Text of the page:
"I doubt if you have ever obeyed anyone in your life," he returned, sitting back and looking at her with a smile playing about his lips.

"No, indeed I have not, for I have a mind of my own and I like to use it," she said. "Otherwise, it might grow rusty with neglect."

He laughed. But he was not to be so easily talked out of his fears.

From A Darcy Christmas

He set the painting onto the sofa, assuring it was well supported before stepping away. He gazed at the canvas, a smile spreading as he looked upon his family. His family. The family created by him and his wife, just as he had dreamt for so many lonely years. They stood on the portico of Pemberley flanked by their precious children on the steps. All of them were smiling at the artist. A sentimental man by nature, he silently examined the newest portrait of his family and lost himself in happy memories. Unsurprisingly, since it was Christmas Day, his reminiscences focused on holiday celebrations of the past. So lost was he in quiet contemplations that he did not hear his study door opening. But he did smell the lavender water habitually worn by his wife and extended his arm without averting his attention from the painting. She slipped under his arm, nestling against his side as naturally as a bird takes to its nest, her arms encompassing his waist.

"I plan to hang it there," he nodded toward the wall above the settee. "As much as I love Gainsborough's landscape, I would prefer to have you and our children watching over me as I work.

Someday it can join the others in the Portrait Gallery, but not yet."

She nodded in agreement. "I concur. We look wonderful here. It is an amazing portrait, arriving at a perfect time."

"How true. It induced me to reflect on Christmases past. All of them have been wonderful since you came into my life."

He looked at his wife then, his blue eyes tender and inundated with love.

"All of them?" she repeated, teasing and meeting his eyes with the same intense emotion.

"Even those Christmases that were sad or difficult were special, my heart. My life is complete since we married and I would change nothing. This Christmas is the most recent in a long line of incredible memories."

"It is not over yet!" she reminded him, both of them laughing as they returned their gazes to the painting.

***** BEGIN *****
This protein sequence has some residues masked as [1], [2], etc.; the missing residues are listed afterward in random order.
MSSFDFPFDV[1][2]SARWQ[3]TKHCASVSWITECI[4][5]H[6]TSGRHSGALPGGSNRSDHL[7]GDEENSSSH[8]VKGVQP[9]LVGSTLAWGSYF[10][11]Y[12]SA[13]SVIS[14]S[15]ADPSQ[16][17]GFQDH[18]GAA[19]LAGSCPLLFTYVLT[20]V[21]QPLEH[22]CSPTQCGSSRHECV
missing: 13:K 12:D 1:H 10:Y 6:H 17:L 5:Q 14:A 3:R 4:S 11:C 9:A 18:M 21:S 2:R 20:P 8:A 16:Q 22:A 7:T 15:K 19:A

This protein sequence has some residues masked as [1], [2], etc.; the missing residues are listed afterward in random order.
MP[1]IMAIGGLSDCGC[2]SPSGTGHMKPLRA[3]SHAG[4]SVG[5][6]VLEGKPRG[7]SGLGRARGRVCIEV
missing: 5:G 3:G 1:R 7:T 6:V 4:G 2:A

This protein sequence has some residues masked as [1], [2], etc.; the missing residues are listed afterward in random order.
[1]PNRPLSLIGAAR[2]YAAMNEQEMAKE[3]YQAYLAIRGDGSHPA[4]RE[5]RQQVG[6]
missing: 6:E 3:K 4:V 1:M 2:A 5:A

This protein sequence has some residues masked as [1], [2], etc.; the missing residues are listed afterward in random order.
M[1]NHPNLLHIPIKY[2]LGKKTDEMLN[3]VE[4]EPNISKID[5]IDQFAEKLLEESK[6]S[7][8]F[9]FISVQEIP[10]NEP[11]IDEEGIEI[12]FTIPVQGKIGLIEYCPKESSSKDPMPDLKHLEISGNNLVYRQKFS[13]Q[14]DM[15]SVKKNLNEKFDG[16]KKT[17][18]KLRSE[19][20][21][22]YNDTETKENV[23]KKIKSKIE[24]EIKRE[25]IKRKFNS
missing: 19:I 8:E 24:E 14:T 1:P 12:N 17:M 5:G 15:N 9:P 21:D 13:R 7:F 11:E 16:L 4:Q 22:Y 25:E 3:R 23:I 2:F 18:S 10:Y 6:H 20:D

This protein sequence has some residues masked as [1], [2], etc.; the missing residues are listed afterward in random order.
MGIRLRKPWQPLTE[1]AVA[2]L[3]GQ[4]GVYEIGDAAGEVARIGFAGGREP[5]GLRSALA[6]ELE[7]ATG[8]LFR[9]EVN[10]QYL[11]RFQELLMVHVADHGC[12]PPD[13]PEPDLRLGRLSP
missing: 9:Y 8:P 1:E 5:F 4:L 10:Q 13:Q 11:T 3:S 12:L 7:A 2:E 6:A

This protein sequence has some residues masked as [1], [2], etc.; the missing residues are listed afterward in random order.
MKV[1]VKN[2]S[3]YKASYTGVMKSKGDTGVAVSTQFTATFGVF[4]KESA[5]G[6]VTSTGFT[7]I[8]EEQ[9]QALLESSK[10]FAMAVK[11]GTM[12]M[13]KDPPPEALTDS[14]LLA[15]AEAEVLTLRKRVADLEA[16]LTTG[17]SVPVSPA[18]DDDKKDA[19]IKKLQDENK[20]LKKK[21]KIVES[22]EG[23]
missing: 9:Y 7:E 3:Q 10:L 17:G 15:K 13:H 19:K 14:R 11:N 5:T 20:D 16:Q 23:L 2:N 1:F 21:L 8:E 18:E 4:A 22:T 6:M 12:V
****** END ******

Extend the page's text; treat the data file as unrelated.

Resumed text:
Silently, in sweet harmony, they admired the canvas testimonial to what they, through God's grace, had achieved in the long years of their marriage. They studied the painted images, each beloved beyond measure. The portraitist had easily identified the individual characteristics, capturing them brilliantly. Especially manifest was the love, unswerving commitment, and supreme happiness verily shining from their faces as proud parents to the next generation of Darcys.

Table of Contents


Mr. Darcy's Christmas Carol by Carolyn Eberhart  1

Christmas Present by Amanda Grange  109

A Darcy Christmas by Sharon Lathan  171

Customer Reviews

Most Helpful Customer Reviews

See All Customer Reviews

Darcy Christmas 3 out of 5 based on 0 ratings. 165 reviews.
CeciliaCat More than 1 year ago
I bought the book for Sharon Lathan's story "A Darcy Christmas" but read all three. I absolutely loved all three novellas. I highly recommend this book. Carolyn Eberhart's story, "Mr Darcy's Christmas Carol" is what it sounds like. Wonderful take on the Dickens' classic. Quite fun. Amanda Grange's story "Christmas Present" takes us to the Bingley's for a family gathering and a very special arrival. Mrs Bennet is captured wonderfully and simply 'perfect'. Sharon Lathan's story "A Darcy Christmas" is a wonderful recollection, or look into the future, of Christmases Darcy and Lizzy share together as it is based on her series of novels. But have no fear, she doesn't spoil anything if you are looking to read them or are in the process of reading them. It's just Christmas. You get snips of what is to come... but no details of things and relationships that happen in the novels. So don't worry about spoiling yourself. If you haven't read her novels, however I recommend them, have no fear. You will not have a hard time figuring who is who or what happened... so enjoy.